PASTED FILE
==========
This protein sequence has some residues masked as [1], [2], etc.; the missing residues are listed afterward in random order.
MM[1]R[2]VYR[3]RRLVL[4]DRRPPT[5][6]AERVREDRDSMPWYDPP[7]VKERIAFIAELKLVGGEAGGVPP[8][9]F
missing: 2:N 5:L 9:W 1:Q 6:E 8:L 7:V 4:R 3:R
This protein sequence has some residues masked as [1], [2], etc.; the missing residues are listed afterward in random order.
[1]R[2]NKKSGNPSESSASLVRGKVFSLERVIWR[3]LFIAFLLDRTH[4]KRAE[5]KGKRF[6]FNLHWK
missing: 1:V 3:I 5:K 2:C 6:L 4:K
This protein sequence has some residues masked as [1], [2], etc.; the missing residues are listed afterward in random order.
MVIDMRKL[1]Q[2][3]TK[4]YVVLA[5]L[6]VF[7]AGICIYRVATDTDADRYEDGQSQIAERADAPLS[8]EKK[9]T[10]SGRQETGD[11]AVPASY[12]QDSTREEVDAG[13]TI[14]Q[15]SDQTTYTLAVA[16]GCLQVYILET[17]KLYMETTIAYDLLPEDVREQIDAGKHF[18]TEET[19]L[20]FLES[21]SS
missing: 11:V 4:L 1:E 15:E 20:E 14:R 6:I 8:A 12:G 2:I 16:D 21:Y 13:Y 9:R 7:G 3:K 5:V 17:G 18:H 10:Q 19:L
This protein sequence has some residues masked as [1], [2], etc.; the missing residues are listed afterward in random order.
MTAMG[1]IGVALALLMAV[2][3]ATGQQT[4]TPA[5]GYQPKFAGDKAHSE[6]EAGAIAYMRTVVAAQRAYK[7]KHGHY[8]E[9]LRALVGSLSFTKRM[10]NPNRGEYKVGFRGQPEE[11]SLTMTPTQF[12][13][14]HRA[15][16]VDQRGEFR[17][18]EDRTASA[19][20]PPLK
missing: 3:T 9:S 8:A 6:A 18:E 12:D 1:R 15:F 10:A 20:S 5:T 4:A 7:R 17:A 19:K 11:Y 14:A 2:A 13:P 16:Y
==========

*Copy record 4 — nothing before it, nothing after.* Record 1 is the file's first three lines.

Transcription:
This protein sequence has some residues masked as [1], [2], etc.; the missing residues are listed afterward in random order.
MTAMG[1]IGVALALLMAV[2][3]ATGQQT[4]TPA[5]GYQPKFAGDKAHSE[6]EAGAIAYMRTVVAAQRAYK[7]KHGHY[8]E[9]LRALVGSLSFTKRM[10]NPNRGEYKVGFRGQPEE[11]SLTMTPTQF[12][13][14]HRA[15][16]VDQRGEFR[17][18]EDRTASA[19][20]PPLK
missing: 3:T 9:S 8:A 6:A 18:E 12:D 1:R 15:F 10:A 20:S 5:T 4:A 7:R 17:A 19:K 11:Y 14:A 2:A 13:P 16:Y